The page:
Take a moment to reflect on the last few months of eating and try to see the world through your child’s eyes for a moment. For each of your picky eaters, create three lists. First, make a list of their favorite meals, those that get them excited to come to dinner – regardless of what you think about the appropriateness or healthiness of those meals. Then, jot down all the foods (individual ingredients and complete meals) they will actually eat – again without prejudice. Finally write down the foods they find repulsive. It helps to do this exercise with your child’s input, as it may help them feel more engaged and empowered about meals.
Do not overthink it! I created the Food Progress Inventory template to make it even easier to create the lists – just print and fill it up. I will email it to you if you enter your email address below. Of course you can also use any piece of paper or your phone’s memo app.
3. Include one or two safe ingredients per meal
For every meal in your plan, include at least one safe ingredient, two if possible, that are “safe” for your picky eaters. Foods they will eat without reservation. Go for the healthiest ones, or try to modify them so they at least approach your standards. Make sure there is enough of it so that they feel like they will not starve. As much as possible, those should be ingredients that also belong in the main dish the rest of the family will eat, so you can highlight how children and adults eat the same thing. For example, if I am making a Buddha bowl, I set aside some raw, uncooked tofu and some unseasoned quinoa. Or, if making a chili, I have to remember to keep some unseasoned beans aside.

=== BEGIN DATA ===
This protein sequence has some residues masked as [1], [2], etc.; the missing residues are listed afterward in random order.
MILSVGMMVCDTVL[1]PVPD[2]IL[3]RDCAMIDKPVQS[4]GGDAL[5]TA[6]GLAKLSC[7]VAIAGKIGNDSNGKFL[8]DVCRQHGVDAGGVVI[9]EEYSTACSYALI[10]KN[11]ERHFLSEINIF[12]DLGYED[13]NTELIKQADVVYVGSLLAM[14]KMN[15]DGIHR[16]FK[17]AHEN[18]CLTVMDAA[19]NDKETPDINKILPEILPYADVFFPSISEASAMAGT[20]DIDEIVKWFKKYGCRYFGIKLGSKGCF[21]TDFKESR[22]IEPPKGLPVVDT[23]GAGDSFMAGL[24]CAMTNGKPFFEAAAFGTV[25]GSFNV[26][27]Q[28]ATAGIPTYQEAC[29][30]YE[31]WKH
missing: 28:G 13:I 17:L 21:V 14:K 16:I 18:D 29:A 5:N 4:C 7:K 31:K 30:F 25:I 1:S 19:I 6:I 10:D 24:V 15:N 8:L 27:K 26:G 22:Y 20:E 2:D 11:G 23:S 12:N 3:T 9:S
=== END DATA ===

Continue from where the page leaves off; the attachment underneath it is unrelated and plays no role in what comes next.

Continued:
I suggest planning no more than one or two meals per week with foods from the no-no list. This may be challenging if the list is long and windy.
4. Let friends introduce friends
Serving new foods alongside trusted old favorites will increase their likelihood of facing at least a lukewarm welcome… as long as they don’t steal the stage! Plan to add one new ingredient to a recipe from your child’s list of favorites. If the change is drastic, you can start with just a small portion, making sure to keep most of the dish “untainted”.
If your child, like mine, is averse to mixed foods, your best chance is to start by combining just two favorite foods together. My daughter doesn’t mind plain quinoa, and loves dried cranberries, so a bowl of quinoa with a few pink dots stands a chance. Meanwhile, the adults will eat a complete quinoa meal salad. Lightly sweetening foods on their first few appearances also increases their chances of being welcome in the future… even after you stop adding that extra touch of maple syrup. A pinch of sugar in the broccoli cooking water may work magic!
5. Include one favorite meal per week
Schedule at least one “happy meal” per week taken from the favorites’ list. Make it a meal that says: “mom/dad loves me and prepares food I enjoy”. For my daughter in particular, it’s some version of veganized chickn noodle soup. My kids will also enjoy vegan pizza. It’s a very short list, so it can gets a bit boring for the adults, but I think it is important for the grown-ups to eat a recognizable version of the kids’ food… while also visibly enjoying a side dish that stretches the definition of “acceptable” from the picky eaters’ point of view.